Tuesday, 14 September 2021

Arabella The Traitor Of Mars

Consider Phobos

Arabella The Traitor Of Mars
Written by David D. Levine
Tor Books ISBN: 978-0765382832

David D. Levine’s Arabella The Traitor Of Mars is, once again, an extraordinary and very special novel, being the third and, hopefully not final, tome rounding off the trilogy begun with Arabella Of Mars (reviewed here) and Arabella And The Battle Of Venus (reviewed here). And if you’re new to the truly wonderful fantasy world build by Levine, the novels tell of great Naval battles fought and explorations made in galleons sailing the air currents around the various planets in the Victorian era. They read, I’ll say again for any newcomers to the series, like a sly mixture of C. S. Forester, Jane Austen and Edgar Rice Burroughs’ interplanetary novels all rolled into one astounding science fiction package. And pardon me for gushing but it’s extremely rare I find a contemporary writer I actually like and, given the tragic circumstances under which this third tale was written (which I won’t go into here but you can read yourself in the afterword of the book), it seems like almost a miracle that this wonderful confection was ever written at all.

The novel is split into three main sections starting off with Section One - Earth 1816. Following the Battle Of Venus in the last book, where Arabella Ashby and her husband, Captain Singh and their latest companion Captain Fox were instrumental in helping Nelson defeat Napoleon in the air battle off Venus, Arabella finds herself back on Earth, getting along very well with the aid of her new clockwork foot, replacing the limb she lost at the end of her previous adventure. And the novel opens with a wonderfully atmospheric, icebound jubilee fair, on one of those rare occasions from olden days when the Thames used to freeze over and various stalls and games were introduced onto the frozen river. This is the first time that Arabella and her spouse have ever seen snow...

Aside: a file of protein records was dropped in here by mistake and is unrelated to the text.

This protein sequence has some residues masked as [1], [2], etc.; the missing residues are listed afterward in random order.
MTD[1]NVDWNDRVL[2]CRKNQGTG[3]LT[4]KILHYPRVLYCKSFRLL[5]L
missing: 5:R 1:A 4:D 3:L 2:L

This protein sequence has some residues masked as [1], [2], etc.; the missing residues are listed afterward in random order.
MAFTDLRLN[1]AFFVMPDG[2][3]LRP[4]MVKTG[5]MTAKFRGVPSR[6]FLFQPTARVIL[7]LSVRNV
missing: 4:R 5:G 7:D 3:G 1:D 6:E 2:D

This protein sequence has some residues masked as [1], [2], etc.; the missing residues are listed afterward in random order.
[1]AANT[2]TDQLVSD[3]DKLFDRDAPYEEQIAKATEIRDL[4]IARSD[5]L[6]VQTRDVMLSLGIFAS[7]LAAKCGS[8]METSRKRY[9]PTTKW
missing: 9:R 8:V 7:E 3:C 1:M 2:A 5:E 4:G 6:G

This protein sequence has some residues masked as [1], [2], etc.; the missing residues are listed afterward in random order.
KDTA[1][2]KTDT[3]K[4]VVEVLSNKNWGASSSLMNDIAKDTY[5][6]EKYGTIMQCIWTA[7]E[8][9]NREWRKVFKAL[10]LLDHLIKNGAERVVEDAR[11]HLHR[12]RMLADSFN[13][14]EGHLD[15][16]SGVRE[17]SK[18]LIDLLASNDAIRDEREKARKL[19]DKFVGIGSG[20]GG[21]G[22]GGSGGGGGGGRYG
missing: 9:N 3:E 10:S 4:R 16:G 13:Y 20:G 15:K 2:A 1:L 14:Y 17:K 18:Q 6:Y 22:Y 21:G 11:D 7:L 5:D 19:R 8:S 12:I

The scene then shifts to Brighton Pavilion, modelled after Venusian decor of course, when Arabella and her noble spouse are invited there by the Prince Of Wales. It is here, also, that Arabella is first introduced to a rare and decidedly overlooked gadget which turns out to be an early form of bicycle, which she helps improve and comes up with the idea of using pedals to increase its efficiency. However, a difficult and hard to decline offer from the Prince sees Arabella escaping Brighton to gain passage with Captain Fox to make the long journey to Mars, in order to warn them of the Prince’s plans to conquer and subjugate her home planet (she is human but was born and raised in the lighter gravity of Mars), with a fleet headed up by her newly promoted husband. She is thus, a traitor to her sovereign (as the English see it) and not a traitor to Mars, as was my initial concern when first reading the title of the book... but a traitor of Mars, as it more literally says.

Section Two - In Transit 1816, tells of the long journey to Mars and also of the arrival of a very welcome and unexpected ally. There’s also a battle with a giant space squid off of Mercury (the planet which Arabella is using to slingshot the crew of Fox’s ship into an air current to conduct them in a more efficacious manner towards Mars) and the discovery that the English intend to use underhanded tactics using a Venusian drug called Ulka, to subjugate the will of the Martians.